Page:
Top Sleep Hacks for U-M Students

Sleep is a strong predictor of academic success in college, yet sleep problems are common and may be difficult for students.

In the 2018 U-M National College Health Assessment:

  • 21% of undergraduates had sleep difficulties that affected their academic performance
  • 28% of undergraduates had sleep difficulties that were traumatic or very difficult to handle
  • Females were more affected than males

Many students build self-management skills for sleep during their undergraduate years. When faced with tricky problems, some students develop clever solutions, which are also known as hacks. Sleep hacks are just helpful approaches when one is struggling with sleep or wants to develop better sleep habits.

Tricky problem: So much to do, so little time. Students may prioritize studying or socializing at night instead of sleeping.


  • If night sleep is short, experts recommend taking a brief nap (up to 45 minutes) during the day to help refresh body and mind.
  • For students, choosing a location that says "nap" instead of "sleep" can help, so they may put their head down on a desk or stretch out on the floor instead of retreating to their bed, under cozy covers in a dark room.
  • Most students avoid all-nighters (staying up all night) because they take a toll, but if it happens, students may take brief naps or go to sleep early the next night to avoid throwing off their entire sleep schedule.

Tricky problem: FOMO (fear of missing out). Students may want to keep up with friends on social media or the 24-hour news cycle instead of sleeping at night. The problem is that night-time electronics absorb time like a sponge and expose students to blue light that disrupts their circadian rhythm (the wake/sleep cycle), making it harder to fall asleep.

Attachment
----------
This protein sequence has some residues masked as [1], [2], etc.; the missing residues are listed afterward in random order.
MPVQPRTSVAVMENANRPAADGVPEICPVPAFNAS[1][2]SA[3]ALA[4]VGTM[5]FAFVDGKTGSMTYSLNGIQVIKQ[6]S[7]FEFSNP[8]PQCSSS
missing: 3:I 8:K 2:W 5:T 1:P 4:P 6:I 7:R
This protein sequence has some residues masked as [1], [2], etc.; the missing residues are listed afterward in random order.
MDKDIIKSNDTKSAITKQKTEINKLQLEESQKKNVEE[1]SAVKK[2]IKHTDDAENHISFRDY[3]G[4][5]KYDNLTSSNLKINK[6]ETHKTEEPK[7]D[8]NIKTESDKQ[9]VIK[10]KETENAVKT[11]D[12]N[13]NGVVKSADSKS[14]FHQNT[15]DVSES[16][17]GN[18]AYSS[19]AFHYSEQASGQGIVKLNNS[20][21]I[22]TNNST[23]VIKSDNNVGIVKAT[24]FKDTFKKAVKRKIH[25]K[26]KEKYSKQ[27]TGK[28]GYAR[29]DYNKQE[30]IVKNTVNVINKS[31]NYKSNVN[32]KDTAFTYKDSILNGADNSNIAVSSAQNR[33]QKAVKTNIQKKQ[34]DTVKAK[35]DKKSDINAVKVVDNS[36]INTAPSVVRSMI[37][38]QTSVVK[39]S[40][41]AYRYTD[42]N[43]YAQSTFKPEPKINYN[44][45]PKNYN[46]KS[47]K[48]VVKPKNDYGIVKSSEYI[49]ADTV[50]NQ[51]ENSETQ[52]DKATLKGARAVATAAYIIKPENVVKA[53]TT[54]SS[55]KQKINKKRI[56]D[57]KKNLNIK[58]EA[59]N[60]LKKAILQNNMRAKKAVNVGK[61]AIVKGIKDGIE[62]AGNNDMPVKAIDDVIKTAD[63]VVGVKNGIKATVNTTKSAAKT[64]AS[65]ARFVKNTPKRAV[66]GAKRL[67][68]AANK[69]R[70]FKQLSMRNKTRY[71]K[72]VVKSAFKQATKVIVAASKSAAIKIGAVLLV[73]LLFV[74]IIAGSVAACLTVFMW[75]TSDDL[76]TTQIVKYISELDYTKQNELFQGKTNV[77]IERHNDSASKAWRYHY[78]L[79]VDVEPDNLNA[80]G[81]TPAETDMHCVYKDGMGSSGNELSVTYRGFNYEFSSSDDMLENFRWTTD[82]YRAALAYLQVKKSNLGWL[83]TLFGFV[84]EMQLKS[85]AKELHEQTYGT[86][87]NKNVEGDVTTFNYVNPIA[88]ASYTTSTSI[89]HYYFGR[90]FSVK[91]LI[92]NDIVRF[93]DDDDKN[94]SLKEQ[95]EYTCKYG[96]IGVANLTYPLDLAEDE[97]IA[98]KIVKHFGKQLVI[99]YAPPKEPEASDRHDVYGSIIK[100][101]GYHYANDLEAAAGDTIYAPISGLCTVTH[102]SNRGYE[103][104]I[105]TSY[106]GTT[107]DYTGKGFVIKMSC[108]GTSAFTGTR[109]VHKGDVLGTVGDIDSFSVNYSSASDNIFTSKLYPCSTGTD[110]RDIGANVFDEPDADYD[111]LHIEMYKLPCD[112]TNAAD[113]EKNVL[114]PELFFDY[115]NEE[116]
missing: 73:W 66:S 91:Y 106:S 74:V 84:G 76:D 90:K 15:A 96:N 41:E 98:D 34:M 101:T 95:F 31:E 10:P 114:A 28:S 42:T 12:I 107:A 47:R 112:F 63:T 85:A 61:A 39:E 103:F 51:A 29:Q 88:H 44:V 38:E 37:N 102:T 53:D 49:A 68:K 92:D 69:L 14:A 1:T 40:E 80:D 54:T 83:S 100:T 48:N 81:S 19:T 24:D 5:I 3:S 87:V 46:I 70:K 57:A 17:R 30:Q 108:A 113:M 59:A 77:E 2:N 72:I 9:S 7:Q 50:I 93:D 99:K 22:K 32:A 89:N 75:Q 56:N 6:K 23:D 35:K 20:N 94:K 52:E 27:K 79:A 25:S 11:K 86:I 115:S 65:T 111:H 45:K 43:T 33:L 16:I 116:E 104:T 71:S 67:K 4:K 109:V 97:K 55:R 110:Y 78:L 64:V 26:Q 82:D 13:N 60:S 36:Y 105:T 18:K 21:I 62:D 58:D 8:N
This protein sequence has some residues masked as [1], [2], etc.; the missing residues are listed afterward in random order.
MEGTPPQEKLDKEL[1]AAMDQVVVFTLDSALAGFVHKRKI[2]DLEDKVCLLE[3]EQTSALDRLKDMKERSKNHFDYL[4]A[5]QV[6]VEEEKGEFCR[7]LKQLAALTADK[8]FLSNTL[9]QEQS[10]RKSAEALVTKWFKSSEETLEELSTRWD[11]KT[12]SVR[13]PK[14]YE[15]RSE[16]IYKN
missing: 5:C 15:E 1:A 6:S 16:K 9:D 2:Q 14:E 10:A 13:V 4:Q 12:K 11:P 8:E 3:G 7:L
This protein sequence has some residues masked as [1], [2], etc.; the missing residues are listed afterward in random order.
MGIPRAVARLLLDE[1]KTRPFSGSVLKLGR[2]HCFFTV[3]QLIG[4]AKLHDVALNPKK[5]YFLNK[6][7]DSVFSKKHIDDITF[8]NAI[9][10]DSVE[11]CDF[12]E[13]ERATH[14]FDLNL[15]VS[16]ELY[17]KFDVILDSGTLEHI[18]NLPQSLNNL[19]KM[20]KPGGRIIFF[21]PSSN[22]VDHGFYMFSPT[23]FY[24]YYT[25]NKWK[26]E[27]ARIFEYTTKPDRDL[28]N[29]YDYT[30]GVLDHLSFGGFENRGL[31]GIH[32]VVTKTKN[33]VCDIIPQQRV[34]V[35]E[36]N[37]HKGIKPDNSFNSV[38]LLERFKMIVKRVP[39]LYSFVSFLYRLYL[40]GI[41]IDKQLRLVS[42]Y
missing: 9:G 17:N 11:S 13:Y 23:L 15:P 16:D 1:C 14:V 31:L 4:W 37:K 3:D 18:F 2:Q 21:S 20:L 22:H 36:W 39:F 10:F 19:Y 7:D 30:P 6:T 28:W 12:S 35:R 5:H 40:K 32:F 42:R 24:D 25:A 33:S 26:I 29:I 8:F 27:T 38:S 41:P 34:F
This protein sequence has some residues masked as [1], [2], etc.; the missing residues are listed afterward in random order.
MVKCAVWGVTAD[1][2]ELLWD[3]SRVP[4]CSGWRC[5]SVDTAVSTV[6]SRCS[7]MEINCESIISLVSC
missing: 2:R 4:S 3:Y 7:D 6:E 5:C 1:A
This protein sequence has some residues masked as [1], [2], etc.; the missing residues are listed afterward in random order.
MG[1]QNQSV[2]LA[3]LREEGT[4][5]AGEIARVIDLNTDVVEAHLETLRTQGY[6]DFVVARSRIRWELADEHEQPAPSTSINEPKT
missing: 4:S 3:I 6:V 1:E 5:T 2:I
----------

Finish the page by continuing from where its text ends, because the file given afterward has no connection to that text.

• Experts recommend putting electronics aside at least 30 minutes before bed.
  • Some students put the phone in an inconvenient place before bed: under the mattress, across the room, or in another room and use a separate alarm to wake up.  
  • If they can’t turn off the tech, students often dim the screen or use the "night shift" mode, put the device on silent or use the “Do not disturb” option.

Tricky problem: Schedules vary. This is tricky because erratic wake times play havoc with students’ circadian rhythm.


  • Experts recommend waking up about the same time every day, even on weekends. But sleeping in feels so good!
  • Students often strike a happy medium, e.g. sleeping in a bit later on weekends without significantly impacting night-time sleep. And most students do not want to waste their weekend by sleeping it away.
  • Students also do their best to choose a class schedule that allows a preferred wake-up time, and find ways to minimize night-time disruptions from roommates.

Tricky problem: How to quiet an active mind in order to fall asleep. 


  • Experts recommend developing a bedtime routine to let go of daily to-dos.
  • Some students watch light-hearted videos. They may light a flameless candle, which provides soft light and is safe even if they fall asleep. Others write or draw in a journal, read for pleasure, reflect on the day and what they’re grateful for or listen to music or a guided mindfulness meditation.
  • This intentional power-down can help students shift into a more relaxed state that is conducive to sleep.

You may want to talk with your student about how sleep is going, what works for them and any struggles.

And if your student struggles, maybe sleeping too little or too much, you could suggest that they look into recommendations and university resources for Sleep on the University Health Service website.


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